Thursday, 22 September 2016

Red-backed Shrike

I was in two minds over going to see the juvenile Red-backed Shrike found at Tidemills yesterday. It sounded like a good bird and was showing well but there was the risk of a large scale twitch which I tend to avoid. In the end I did nothing, sitting at home until a tweet came through saying that it was still there.

Still some doubts, I already had good pictures of a juvenile plus some good shots of an adult male (see here). Finally I made a decision and set off, annoyed that I had not gone first thing in the morning to avoid the crowds.

When I got there it wasn't too bad. Only three people watching the bird and it really was showing well.

It came into a perch only 15 -20 feet from where we were standing and at at times was on the ground picking up bees only a few feet in front of me. Fabulous views and also good lighting, a rare combination.

I am usually happy with one or two good shots out of say two hundred taken. Today the success rate was more like 50% with half the pictures still to process

A great session but nothing is perfect. When I left an hour later the numbers watching had increased to around fourteen and it was getting uncomfortable. I am a bird photographer and I want to get close and get the best possible pictures but it takes time and effort.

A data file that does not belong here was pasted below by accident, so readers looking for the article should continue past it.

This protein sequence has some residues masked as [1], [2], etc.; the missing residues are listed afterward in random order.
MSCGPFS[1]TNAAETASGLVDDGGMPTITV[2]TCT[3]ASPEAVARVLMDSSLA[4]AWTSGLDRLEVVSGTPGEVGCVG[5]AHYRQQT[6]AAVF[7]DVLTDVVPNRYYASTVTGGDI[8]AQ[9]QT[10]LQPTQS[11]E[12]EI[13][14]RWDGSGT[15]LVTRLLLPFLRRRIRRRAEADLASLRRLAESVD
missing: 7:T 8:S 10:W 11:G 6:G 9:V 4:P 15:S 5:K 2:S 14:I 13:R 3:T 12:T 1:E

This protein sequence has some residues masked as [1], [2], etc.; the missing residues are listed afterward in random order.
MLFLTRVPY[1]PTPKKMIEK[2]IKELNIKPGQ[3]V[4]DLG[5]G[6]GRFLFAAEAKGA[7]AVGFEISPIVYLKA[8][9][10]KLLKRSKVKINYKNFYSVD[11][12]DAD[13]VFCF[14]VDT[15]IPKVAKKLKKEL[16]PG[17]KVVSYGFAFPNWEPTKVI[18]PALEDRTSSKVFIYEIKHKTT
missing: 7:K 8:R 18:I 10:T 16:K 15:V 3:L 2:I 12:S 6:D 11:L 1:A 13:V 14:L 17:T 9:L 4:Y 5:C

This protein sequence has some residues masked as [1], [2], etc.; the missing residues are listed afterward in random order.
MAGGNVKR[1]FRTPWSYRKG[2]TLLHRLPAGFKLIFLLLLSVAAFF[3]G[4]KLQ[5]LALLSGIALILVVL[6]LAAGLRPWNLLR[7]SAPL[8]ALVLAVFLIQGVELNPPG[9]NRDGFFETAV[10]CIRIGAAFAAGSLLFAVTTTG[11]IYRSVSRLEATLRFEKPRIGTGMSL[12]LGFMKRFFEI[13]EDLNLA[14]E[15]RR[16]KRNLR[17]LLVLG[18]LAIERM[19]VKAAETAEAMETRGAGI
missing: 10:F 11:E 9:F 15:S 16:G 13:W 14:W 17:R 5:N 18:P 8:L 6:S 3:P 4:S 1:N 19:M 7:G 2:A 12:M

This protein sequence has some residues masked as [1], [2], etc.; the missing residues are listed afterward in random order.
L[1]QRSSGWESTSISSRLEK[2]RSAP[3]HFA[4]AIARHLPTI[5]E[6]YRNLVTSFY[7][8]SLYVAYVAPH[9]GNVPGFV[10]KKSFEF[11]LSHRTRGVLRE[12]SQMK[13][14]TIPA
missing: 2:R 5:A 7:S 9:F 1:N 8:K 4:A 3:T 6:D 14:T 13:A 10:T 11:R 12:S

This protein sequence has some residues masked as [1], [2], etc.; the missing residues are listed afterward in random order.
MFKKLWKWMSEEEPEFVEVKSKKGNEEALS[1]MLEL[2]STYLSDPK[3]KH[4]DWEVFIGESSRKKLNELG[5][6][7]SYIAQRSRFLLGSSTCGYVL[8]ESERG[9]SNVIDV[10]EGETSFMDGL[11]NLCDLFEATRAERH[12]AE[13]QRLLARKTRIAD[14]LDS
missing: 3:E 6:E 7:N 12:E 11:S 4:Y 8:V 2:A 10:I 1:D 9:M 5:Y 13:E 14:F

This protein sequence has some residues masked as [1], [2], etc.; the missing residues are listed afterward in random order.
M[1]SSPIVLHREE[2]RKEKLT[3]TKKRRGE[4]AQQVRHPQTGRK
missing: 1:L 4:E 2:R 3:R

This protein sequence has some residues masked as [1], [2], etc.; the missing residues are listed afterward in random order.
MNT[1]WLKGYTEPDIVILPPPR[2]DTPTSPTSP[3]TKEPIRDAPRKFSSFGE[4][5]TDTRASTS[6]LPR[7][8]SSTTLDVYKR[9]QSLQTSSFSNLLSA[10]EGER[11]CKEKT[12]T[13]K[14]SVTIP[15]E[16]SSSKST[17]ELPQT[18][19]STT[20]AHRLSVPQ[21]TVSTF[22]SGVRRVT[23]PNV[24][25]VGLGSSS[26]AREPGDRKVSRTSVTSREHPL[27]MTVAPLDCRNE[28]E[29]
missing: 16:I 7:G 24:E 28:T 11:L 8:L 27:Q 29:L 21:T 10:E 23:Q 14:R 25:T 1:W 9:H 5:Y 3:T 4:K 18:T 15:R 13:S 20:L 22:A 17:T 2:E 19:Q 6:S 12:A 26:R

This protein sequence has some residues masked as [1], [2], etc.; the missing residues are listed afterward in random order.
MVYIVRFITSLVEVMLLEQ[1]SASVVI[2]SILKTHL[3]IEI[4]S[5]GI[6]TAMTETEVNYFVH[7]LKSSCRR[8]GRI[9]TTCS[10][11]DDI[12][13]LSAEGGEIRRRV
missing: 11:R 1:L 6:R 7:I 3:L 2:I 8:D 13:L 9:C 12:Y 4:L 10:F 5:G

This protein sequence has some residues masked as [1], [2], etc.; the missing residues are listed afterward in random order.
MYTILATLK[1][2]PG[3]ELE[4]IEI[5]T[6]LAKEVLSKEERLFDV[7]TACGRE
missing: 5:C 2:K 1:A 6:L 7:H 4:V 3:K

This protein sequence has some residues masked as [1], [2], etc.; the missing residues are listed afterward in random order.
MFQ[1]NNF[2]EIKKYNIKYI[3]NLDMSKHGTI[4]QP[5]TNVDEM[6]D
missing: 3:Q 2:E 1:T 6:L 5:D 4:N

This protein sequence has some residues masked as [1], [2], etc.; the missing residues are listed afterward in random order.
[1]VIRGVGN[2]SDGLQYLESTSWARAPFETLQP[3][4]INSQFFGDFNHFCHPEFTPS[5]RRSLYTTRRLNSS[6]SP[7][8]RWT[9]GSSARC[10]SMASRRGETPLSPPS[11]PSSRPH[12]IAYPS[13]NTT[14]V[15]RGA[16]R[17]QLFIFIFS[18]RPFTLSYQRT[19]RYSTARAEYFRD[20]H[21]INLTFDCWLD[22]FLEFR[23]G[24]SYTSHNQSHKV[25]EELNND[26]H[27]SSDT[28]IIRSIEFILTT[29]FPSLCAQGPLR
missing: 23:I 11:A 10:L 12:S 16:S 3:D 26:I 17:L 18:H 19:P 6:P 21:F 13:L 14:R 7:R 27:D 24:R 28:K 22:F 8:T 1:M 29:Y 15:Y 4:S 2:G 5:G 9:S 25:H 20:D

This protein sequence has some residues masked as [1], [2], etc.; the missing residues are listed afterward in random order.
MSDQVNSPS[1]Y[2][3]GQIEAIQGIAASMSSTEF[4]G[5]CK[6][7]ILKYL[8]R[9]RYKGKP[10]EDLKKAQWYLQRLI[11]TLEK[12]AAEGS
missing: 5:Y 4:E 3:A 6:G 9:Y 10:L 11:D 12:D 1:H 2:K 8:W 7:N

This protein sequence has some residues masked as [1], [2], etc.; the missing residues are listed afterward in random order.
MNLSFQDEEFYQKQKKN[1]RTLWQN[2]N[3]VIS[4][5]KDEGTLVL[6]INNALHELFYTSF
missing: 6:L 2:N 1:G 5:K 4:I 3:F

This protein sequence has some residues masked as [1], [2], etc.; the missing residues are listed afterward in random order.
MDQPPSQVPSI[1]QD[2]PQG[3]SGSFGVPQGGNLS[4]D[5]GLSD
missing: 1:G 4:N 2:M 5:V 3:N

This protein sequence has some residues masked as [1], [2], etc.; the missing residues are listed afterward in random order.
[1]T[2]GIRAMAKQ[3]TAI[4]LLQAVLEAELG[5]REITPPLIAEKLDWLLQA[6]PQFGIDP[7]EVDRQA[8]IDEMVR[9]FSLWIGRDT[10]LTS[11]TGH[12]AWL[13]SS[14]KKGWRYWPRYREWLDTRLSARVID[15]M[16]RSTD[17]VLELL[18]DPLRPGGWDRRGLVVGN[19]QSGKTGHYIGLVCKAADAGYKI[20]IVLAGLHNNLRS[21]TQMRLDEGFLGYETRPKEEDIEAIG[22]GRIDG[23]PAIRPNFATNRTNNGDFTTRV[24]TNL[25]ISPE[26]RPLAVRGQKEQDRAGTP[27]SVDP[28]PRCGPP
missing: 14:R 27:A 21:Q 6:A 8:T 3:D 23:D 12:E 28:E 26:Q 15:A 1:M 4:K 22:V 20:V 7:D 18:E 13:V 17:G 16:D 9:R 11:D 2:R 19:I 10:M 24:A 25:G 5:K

Wait for the bird to come to you, rather than chasing it around the site. If it approaches you and feeds around your feet, it feels safe and you will get good shots. If its moving away from you and you chase it, your chances of getting a good picture are reduced.

I have to admit, this bird was difficult to flush but the pattern of its feeding changed during the time I was there. When I arrived it was using one perch. It stayed there for about fifteen minutes and was feeding close to the people observing it. Pictures were easy to get. By the time I left it was covering a much wider area moving from perch to perch every couple of minutes with a small group always in pursuit.

Don't stress the bird. You can get good pictures without trying to stick your camera three feet from its face. Make sure it stays there for other people to see.

Moan over. What a great bird.

A few more shots taken on a subsequent visit. I have never used so many pictures of a single bird before.

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